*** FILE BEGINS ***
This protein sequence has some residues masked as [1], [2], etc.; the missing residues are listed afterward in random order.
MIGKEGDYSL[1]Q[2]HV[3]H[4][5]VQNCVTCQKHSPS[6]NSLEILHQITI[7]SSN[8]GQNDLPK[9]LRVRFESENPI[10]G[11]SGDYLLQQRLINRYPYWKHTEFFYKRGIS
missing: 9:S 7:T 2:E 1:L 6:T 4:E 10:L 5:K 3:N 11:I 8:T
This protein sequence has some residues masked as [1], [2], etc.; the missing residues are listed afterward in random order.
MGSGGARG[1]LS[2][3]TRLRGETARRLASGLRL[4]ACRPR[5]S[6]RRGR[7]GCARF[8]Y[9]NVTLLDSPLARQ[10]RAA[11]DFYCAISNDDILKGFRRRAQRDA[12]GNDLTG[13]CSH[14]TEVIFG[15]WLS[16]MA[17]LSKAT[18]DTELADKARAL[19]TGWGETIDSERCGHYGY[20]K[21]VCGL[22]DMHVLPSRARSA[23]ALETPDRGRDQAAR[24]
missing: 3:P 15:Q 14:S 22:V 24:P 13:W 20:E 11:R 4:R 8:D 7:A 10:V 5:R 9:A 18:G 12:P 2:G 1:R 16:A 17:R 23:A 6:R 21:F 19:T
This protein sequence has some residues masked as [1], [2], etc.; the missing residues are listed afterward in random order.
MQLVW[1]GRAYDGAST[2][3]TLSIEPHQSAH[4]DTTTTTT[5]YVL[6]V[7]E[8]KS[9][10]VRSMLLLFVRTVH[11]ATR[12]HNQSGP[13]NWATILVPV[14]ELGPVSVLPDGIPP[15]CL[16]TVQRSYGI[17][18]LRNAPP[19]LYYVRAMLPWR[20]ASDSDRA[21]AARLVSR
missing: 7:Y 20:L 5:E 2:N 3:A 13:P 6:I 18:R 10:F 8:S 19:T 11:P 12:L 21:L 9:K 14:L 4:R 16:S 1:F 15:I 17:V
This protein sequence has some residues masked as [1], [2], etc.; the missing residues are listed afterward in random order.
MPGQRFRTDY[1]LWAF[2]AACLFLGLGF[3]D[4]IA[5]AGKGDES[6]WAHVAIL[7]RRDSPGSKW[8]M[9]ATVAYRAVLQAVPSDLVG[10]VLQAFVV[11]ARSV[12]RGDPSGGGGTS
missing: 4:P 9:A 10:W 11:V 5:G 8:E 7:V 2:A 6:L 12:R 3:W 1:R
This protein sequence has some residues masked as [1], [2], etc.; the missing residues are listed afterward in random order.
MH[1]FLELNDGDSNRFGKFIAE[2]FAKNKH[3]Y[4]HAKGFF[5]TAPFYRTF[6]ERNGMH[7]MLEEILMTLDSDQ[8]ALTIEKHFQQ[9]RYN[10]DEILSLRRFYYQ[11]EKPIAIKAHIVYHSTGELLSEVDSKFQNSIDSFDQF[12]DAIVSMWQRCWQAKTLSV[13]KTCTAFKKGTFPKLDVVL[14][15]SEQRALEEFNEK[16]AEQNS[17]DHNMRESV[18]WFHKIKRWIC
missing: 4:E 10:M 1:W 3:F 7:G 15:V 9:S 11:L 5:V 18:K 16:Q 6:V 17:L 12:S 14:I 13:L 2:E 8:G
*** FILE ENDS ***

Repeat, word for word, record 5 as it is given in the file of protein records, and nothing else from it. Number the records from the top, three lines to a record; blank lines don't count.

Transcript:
This protein sequence has some residues masked as [1], [2], etc.; the missing residues are listed afterward in random order.
MH[1]FLELNDGDSNRFGKFIAE[2]FAKNKH[3]Y[4]HAKGFF[5]TAPFYRTF[6]ERNGMH[7]MLEEILMTLDSDQ[8]ALTIEKHFQQ[9]RYN[10]DEILSLRRFYYQ[11]EKPIAIKAHIVYHSTGELLSEVDSKFQNSIDSFDQF[12]DAIVSMWQRCWQAKTLSV[13]KTCTAFKKGTFPKLDVVL[14][15]SEQRALEEFNEK[16]AEQNS[17]DHNMRESV[18]WFHKIKRWIC
missing: 4:E 10:M 1:W 3:F 7:G 15:V 9:S 11:L 5:V 18:K 16:Q 6:V 17:L 12:S 14:I 13:L 2:E 8:G